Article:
Female moviegoers flocked to The Boss. Its audience was 67 percent female, with 51 percent under age 35, and 49 percent 35 and older, the studio reported. Seventy-nine percent cited McCarthy as the main reason they sought out the movie. “We love the fact that Melissa is a genuine movie star, people love her comedies and she opens at number one,” said Nicholas Carpou, Universal’s domestic distribution president. “The Boss is a female-driven, R-rated raunchy comedy that delivers, and there hasn’t been one for a while.”
Written by McCarthy and her husband Ben Falcone with their Groundlings collaborator Steve Mallory, and directed by Falcone, The Boss, which was produced for $29 million, is coming in on the low-end for one of McCarthy’s trademark R-rated raucous comedies. It’s performing along the lines of 2014’s Tammy, also directed by Falcone, which opened to $21.6 million and went on to gross $84.5 million domestically and $100.5 million worldwide. A Wednesday opener, Tammy grossed $33.5 million in its first five days.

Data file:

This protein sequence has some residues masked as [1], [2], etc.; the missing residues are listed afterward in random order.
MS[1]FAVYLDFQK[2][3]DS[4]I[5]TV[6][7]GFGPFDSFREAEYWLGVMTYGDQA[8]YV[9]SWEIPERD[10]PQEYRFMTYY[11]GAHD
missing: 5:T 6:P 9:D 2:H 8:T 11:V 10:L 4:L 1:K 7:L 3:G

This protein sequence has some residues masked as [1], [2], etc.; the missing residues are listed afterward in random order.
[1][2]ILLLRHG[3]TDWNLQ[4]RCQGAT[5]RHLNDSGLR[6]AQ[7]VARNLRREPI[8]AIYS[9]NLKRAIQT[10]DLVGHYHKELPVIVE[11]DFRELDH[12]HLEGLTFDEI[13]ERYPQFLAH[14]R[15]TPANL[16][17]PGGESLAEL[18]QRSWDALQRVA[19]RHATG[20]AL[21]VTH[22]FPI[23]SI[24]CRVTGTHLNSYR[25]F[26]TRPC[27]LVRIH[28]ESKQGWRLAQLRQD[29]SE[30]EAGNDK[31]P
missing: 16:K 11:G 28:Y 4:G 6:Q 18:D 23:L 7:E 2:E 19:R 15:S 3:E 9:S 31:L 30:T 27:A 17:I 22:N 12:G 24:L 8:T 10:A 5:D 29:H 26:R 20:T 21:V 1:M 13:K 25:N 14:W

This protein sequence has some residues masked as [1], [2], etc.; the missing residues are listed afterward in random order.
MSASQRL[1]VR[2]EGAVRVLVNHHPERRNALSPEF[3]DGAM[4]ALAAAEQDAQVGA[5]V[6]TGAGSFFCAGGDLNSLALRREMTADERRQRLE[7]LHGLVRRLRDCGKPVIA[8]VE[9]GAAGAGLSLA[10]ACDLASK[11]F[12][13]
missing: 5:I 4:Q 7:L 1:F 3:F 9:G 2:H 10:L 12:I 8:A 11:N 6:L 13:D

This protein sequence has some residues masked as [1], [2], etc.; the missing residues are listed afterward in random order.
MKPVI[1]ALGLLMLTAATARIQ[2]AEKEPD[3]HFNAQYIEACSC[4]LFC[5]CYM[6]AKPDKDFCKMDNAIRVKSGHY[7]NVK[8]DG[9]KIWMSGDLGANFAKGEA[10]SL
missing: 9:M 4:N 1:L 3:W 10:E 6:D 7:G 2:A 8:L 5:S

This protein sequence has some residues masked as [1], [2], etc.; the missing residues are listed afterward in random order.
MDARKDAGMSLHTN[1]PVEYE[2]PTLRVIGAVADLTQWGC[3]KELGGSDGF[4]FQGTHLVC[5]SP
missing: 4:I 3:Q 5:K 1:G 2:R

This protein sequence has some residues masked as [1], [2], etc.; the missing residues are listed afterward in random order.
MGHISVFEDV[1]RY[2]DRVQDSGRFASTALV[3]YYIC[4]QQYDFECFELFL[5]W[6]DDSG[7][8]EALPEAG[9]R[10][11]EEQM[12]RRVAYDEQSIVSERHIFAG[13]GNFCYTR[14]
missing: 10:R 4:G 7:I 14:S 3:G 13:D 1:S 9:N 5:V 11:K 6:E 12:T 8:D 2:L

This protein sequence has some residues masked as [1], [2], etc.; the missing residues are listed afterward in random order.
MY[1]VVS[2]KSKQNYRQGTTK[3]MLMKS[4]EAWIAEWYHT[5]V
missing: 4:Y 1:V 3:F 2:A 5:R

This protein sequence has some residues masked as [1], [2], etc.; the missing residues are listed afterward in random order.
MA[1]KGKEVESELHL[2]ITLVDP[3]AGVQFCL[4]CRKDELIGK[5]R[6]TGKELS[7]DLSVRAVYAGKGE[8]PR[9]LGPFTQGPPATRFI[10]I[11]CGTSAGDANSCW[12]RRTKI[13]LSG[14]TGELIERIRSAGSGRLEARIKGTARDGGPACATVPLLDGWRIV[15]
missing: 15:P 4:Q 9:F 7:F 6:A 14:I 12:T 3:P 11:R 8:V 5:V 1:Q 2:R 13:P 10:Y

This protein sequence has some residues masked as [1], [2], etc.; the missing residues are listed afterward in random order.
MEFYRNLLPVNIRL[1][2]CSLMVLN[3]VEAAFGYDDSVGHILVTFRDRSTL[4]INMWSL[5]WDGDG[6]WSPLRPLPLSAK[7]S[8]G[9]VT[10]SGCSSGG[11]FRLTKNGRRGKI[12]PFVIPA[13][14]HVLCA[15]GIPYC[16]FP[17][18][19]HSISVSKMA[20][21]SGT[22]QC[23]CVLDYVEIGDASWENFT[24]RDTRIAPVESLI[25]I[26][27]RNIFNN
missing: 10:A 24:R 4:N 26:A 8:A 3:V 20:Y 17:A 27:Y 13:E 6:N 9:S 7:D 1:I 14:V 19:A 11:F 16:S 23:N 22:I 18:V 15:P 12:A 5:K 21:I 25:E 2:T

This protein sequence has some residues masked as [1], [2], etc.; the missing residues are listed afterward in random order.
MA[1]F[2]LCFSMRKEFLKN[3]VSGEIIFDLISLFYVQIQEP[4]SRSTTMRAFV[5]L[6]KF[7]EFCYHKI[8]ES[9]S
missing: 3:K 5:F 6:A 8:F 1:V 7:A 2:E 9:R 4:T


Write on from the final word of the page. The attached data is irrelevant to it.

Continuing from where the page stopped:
In The Boss, McCarthy, drawing on a character she created at The Groundings, plays a titan of industry, who, after a stint in prison, has to rebuild her life and empire. Kristen Bell, Peter Dinklage and Kathy Bates also star. The comedy was produced by McCarthy and Falcone’s On the Day production company along with Will Ferrell, Adam McKay and Chris Henchy’s Gary Sanchez Productions.
The Boss and Batman v. Superman: Dawn of Justice, playing in 4,102 locations, actually seesawed back and forth during the course of the weekend. Boss took Friday with $8.1 million, including $985,000 from Thursday night previews, versus BvS’s $6.05 million, but then BvS was stronger on Saturday with $10.7 million versus Boss’ $9.7 million. BvS is expected to cross the $300 million mark domestically by Tuesday or Wednesday of this week.
Internationally, BvS took in $34 million from 67 markets to bring its international cume to $486.8 million and its worldwide total to $783.5 million.